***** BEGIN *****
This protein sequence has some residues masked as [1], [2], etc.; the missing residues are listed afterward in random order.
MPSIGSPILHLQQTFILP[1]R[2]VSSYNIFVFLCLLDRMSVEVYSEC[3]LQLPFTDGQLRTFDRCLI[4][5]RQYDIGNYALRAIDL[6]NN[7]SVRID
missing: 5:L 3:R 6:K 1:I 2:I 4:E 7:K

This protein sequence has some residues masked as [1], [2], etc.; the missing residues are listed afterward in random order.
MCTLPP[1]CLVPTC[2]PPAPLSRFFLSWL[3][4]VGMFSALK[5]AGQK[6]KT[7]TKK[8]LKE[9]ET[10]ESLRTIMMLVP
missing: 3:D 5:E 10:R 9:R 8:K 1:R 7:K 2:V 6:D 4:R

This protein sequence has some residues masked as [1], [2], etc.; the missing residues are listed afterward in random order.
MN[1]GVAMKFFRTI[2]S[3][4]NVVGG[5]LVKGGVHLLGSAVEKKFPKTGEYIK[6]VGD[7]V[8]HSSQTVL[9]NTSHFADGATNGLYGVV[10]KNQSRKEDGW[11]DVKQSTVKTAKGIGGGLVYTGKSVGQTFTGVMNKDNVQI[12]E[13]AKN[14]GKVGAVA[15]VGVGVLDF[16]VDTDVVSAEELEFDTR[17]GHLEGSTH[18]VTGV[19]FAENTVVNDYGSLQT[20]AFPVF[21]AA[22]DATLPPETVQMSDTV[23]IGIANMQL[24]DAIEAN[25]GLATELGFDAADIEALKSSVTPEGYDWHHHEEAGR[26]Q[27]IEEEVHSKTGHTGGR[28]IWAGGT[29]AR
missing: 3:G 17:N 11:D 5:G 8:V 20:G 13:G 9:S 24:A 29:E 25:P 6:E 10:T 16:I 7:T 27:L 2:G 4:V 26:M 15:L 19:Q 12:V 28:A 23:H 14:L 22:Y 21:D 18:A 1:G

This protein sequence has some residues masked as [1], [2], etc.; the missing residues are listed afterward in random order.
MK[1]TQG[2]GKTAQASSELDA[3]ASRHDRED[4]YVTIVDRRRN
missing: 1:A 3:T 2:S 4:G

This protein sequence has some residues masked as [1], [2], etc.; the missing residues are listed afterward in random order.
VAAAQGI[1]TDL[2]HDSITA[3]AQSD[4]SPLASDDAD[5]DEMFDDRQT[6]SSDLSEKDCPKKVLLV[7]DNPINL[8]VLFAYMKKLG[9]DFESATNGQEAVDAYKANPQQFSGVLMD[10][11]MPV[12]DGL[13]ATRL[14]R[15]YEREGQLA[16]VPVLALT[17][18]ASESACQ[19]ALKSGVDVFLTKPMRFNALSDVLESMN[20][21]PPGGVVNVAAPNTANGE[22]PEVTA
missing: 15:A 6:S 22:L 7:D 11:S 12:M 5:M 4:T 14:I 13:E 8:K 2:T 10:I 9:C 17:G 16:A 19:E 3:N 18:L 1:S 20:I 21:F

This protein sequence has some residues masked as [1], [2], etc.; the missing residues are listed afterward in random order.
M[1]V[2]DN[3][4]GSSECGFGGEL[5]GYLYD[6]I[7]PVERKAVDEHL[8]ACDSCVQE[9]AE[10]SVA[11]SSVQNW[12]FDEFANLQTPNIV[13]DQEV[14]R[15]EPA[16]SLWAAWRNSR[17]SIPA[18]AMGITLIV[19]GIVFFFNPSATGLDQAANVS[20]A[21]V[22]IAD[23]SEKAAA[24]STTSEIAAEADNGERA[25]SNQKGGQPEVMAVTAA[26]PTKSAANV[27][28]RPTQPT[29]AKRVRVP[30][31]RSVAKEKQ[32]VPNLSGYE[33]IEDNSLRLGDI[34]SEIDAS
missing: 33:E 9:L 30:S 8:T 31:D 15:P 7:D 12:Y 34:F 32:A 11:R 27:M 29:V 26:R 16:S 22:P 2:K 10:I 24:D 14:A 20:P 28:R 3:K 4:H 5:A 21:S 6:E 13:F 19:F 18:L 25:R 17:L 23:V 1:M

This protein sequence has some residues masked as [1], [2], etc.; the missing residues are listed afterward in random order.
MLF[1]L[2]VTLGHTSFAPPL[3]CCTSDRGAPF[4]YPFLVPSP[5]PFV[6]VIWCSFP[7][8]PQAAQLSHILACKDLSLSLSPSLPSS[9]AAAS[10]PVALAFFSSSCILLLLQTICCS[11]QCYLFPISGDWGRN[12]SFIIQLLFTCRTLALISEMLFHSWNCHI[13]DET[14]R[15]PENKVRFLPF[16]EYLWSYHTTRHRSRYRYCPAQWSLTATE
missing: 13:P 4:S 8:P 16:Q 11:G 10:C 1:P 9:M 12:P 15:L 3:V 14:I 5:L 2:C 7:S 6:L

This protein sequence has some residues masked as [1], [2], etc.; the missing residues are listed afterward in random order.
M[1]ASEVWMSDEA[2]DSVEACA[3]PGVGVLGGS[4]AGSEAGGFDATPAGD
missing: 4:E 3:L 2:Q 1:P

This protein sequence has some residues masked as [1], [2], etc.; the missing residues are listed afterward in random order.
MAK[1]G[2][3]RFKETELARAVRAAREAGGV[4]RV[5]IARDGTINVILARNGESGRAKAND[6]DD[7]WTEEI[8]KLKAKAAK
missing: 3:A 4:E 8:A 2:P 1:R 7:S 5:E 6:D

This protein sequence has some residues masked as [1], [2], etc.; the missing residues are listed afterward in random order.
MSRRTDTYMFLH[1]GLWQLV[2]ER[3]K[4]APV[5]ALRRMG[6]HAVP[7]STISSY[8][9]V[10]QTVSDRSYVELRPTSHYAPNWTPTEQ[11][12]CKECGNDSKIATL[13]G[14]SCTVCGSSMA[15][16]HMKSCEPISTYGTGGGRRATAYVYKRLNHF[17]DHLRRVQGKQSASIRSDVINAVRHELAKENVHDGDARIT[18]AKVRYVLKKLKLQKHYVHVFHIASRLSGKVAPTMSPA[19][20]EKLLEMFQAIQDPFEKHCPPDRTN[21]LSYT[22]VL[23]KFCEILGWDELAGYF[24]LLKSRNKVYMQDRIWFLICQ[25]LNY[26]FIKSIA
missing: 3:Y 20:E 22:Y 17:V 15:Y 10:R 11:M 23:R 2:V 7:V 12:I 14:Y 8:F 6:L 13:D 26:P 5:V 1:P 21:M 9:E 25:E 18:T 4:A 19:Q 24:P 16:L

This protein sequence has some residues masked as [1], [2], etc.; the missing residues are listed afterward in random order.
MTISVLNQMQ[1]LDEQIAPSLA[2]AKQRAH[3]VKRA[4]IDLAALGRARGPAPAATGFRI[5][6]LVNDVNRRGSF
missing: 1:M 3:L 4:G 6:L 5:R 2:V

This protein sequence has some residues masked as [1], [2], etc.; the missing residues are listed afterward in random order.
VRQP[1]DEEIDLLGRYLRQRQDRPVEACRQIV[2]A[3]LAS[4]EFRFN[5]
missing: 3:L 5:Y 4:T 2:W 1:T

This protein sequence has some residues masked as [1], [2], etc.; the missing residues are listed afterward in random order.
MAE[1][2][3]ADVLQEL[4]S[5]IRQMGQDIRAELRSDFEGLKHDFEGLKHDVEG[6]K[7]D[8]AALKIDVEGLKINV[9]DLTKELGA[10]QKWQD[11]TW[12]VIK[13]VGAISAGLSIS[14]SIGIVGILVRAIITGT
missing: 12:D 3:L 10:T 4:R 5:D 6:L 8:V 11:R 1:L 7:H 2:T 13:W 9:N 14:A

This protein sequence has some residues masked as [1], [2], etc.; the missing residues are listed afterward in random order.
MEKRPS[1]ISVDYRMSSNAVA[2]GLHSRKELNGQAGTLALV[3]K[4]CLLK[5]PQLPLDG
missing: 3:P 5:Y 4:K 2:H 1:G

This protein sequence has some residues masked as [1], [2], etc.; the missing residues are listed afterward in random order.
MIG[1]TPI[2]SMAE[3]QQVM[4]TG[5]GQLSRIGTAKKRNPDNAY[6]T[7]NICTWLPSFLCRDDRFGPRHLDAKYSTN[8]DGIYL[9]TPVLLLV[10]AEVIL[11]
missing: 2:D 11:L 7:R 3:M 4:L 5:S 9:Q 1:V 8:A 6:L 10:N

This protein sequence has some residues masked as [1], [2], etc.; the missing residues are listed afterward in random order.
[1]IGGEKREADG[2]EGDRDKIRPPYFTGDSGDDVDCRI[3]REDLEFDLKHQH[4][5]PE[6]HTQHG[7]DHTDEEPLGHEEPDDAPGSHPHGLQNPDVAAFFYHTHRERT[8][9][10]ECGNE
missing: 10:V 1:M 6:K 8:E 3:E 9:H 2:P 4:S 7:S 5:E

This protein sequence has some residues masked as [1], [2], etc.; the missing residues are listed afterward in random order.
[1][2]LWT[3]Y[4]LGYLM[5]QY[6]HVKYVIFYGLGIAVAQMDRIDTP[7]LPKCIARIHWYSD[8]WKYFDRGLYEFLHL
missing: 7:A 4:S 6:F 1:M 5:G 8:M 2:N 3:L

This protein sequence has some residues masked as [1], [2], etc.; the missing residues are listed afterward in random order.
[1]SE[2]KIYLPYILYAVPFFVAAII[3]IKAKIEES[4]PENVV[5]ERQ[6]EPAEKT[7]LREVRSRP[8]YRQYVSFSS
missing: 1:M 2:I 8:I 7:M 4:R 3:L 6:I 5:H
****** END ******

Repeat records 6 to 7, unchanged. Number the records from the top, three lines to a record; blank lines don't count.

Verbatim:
This protein sequence has some residues masked as [1], [2], etc.; the missing residues are listed afterward in random order.
M[1]V[2]DN[3][4]GSSECGFGGEL[5]GYLYD[6]I[7]PVERKAVDEHL[8]ACDSCVQE[9]AE[10]SVA[11]SSVQNW[12]FDEFANLQTPNIV[13]DQEV[14]R[15]EPA[16]SLWAAWRNSR[17]SIPA[18]AMGITLIV[19]GIVFFFNPSATGLDQAANVS[20]A[21]V[22]IAD[23]SEKAAA[24]STTSEIAAEADNGERA[25]SNQKGGQPEVMAVTAA[26]PTKSAANV[27][28]RPTQPT[29]AKRVRVP[30][31]RSVAKEKQ[32]VPNLSGYE[33]IEDNSLRLGDI[34]SEIDAS
missing: 33:E 9:L 30:S 8:T 31:D 15:P 7:D 12:Y 34:F 32:A 11:R 27:M 29:V 26:R 16:S 22:P 2:K 10:I 24:D 14:A 20:P 28:R 3:K 4:H 5:A 21:S 6:E 13:F 19:F 18:L 25:R 17:L 23:V 1:M

This protein sequence has some residues masked as [1], [2], etc.; the missing residues are listed afterward in random order.
MLF[1]L[2]VTLGHTSFAPPL[3]CCTSDRGAPF[4]YPFLVPSP[5]PFV[6]VIWCSFP[7][8]PQAAQLSHILACKDLSLSLSPSLPSS[9]AAAS[10]PVALAFFSSSCILLLLQTICCS[11]QCYLFPISGDWGRN[12]SFIIQLLFTCRTLALISEMLFHSWNCHI[13]DET[14]R[15]PENKVRFLPF[16]EYLWSYHTTRHRSRYRYCPAQWSLTATE
missing: 13:P 4:S 8:P 16:Q 11:G 10:C 1:P 9:M 12:P 15:L 3:V 14:I 5:L 2:C 7:S 6:L